Charles Muchunguzi


I am a sociologist and development anthropologist who received, graduate training in sociology and Development Studies from Makerere and Mbarara Universities, Uganda.

Currently, I am a lecturer of qualitative research methods and Community Development Projects at the Faculty of Development Studies, Mbarara University of science and Technology. I also teach Medical Sociology in the Department of Medical Laboratory and Qualitative Research on Maters in Public Health in the Department of Community Health, both at Mbarara University of Science and Technology.

During the past 15 years, my research activities have been anthropology and political economy of pastoralism, agrarian change, environmental sociology and change, informal economies and social determinants of health especially in the area of Malaria, STDs and HIV/AIDS, food insecurity and community conservation of wildlife in Uganda. Most of my field studies have been conducted in pastoral communities in the Uganda cattle corridor.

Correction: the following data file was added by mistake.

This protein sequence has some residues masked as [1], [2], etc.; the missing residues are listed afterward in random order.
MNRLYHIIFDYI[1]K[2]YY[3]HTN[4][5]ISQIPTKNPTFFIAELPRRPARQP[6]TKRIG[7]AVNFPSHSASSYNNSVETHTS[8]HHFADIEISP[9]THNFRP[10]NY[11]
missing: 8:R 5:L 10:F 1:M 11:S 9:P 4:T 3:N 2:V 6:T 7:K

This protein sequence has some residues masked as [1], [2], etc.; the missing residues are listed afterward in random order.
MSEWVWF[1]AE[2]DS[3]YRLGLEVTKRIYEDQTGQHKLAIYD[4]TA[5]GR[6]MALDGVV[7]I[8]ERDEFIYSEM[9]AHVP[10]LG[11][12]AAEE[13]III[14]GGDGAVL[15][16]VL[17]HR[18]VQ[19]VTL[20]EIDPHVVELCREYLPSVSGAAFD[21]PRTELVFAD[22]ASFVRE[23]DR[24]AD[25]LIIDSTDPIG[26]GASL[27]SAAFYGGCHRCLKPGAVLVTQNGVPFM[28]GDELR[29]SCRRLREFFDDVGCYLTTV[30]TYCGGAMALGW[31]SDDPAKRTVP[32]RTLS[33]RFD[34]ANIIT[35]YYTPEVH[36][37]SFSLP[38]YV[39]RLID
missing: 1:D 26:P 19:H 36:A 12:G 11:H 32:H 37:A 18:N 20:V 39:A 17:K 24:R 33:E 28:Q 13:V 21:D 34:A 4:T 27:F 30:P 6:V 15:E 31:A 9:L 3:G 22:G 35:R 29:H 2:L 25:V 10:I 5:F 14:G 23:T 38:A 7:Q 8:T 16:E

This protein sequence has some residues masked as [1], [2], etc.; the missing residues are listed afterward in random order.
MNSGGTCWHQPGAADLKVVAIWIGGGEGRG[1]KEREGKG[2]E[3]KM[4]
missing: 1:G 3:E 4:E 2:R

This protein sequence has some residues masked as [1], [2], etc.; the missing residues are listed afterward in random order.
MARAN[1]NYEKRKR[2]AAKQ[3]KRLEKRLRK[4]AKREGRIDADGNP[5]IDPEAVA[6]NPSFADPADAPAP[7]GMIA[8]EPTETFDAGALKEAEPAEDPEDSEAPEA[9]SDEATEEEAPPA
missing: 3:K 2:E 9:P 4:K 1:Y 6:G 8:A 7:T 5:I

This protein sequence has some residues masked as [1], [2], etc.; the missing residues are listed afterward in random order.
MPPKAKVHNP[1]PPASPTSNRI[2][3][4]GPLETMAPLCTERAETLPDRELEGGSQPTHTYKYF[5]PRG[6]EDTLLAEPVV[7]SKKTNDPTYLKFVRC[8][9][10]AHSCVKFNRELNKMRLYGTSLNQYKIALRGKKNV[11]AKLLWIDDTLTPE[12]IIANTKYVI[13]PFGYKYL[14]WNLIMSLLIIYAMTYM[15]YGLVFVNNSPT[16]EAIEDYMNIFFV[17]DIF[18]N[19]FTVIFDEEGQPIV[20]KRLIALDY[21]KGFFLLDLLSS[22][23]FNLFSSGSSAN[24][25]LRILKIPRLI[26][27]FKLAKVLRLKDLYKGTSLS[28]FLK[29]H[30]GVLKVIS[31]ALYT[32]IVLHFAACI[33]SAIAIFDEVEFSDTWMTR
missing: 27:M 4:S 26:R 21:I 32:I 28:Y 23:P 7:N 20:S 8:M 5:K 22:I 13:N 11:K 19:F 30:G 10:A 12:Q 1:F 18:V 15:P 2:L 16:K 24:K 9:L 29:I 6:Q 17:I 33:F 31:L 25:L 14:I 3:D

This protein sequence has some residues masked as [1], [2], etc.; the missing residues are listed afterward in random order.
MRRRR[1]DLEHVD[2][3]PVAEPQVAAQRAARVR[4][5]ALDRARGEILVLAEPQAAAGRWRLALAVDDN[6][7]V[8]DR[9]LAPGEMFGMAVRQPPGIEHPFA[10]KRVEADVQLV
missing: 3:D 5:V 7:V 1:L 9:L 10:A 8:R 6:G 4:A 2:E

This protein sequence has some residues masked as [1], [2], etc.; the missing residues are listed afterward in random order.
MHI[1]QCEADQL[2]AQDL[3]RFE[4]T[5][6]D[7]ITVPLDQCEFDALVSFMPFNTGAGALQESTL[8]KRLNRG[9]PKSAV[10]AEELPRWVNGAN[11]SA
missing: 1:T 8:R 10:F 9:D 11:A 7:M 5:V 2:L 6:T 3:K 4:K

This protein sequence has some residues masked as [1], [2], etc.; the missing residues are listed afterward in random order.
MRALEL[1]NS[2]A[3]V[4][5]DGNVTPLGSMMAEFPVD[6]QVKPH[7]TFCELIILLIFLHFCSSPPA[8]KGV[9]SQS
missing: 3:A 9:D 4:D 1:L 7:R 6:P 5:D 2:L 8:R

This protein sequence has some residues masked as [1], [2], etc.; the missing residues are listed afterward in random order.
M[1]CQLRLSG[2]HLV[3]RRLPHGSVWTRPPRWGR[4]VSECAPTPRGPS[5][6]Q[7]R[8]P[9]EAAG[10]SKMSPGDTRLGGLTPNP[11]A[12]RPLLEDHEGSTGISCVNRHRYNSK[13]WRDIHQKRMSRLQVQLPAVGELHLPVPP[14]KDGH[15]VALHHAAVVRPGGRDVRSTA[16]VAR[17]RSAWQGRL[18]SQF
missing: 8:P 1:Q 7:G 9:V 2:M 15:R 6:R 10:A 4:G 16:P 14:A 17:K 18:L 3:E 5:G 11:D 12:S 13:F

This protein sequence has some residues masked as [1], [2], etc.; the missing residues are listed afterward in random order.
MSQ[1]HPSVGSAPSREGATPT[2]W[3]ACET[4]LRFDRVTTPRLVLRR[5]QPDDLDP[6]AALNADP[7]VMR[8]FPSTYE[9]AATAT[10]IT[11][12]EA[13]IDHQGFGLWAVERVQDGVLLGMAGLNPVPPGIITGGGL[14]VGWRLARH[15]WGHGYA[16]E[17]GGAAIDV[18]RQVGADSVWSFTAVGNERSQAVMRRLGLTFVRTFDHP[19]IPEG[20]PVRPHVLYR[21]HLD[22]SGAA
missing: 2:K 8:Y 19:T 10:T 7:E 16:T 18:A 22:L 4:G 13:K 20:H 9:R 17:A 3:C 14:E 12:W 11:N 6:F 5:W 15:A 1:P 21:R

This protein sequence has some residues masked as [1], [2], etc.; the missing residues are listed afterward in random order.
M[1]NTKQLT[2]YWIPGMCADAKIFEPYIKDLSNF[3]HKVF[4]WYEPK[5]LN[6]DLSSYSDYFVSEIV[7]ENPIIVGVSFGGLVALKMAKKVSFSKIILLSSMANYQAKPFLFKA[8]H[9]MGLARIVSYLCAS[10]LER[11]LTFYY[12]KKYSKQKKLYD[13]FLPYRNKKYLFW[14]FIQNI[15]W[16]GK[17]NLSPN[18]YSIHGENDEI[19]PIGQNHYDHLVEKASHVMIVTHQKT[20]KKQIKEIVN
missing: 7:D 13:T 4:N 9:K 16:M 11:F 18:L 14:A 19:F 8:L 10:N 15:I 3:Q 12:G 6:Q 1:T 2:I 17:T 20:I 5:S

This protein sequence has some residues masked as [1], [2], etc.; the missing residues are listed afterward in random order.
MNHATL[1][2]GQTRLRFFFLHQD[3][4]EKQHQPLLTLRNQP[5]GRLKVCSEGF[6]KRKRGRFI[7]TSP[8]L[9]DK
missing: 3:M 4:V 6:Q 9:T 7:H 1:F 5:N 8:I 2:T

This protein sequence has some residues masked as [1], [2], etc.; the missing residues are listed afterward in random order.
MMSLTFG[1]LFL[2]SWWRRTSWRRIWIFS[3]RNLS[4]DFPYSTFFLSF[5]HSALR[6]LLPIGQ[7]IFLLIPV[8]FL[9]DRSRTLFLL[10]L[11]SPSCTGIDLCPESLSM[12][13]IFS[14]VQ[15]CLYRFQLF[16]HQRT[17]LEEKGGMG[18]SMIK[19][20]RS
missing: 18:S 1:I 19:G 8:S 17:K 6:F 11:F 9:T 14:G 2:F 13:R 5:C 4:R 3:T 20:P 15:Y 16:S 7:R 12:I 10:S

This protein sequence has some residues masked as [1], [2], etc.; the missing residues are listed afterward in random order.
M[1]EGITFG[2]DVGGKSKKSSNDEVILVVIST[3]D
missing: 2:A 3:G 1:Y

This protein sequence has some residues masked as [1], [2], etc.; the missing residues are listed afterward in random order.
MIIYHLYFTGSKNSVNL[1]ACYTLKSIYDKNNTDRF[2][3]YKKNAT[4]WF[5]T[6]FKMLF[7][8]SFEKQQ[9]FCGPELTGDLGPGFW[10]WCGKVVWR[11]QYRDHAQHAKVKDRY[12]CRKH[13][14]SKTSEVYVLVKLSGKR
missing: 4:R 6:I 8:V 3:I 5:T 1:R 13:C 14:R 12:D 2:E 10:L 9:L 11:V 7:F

From 2005 to 2010, I have been engaged in research project that developed a Low Cost Technology for processing fish waste from factories around Lake Victoria. This project was implemented in Mwanza (Tanzania), Jinja (Uganda) and Kisumu (Kenya).

During my stay at Mbarara University of Science and Technology, I have supervised research dissertations/thesises for more than 20 masters and 25 graduate diplomas and over 100 undergraduate students. From 2006-2011, I was a recipient of British Council grant for capacity building (Delphe) in collaboration with Makerere, Gulu Universities, Uganda and Oxford Univesrity and the London School of Hyigiene and Tropical Medicine. Through that exchange programme, I have since been a mentor of graduate students from Oxford and Reading Universities, UK in field research in Uganda.

I have been engaged in Research and Development projects with the minimum funding of $2000 and maximum of $500,000. The recent projects include; Studies investigating risks and vulnerabilities of pastoralists to wildlife related diseases in the Uganda cattle corridor (2009-2014) and Grounding Land Governance in Uganda, Burundi and Southern Sudan (2010-20114).

I have contributed to a book “The Names of Ankole Cow” and authored/co-authored more than 20 articles. Currently, I am drafting a number of articles from my PhD research whose title is “responding to Crisis: The Coping Strategies of Bahima Pastoralists in Search of Livelihood Resources along the Uganda Cattle Corridor”. One of the recent draft article/paper is “Elite Pastoralism: An Invisible hand grabbing Land in the Uganda Cattle corridor” which I presented at the Future of Pastoralism Conference in Addis Ababa, Ethiopia on 23rd March 2011.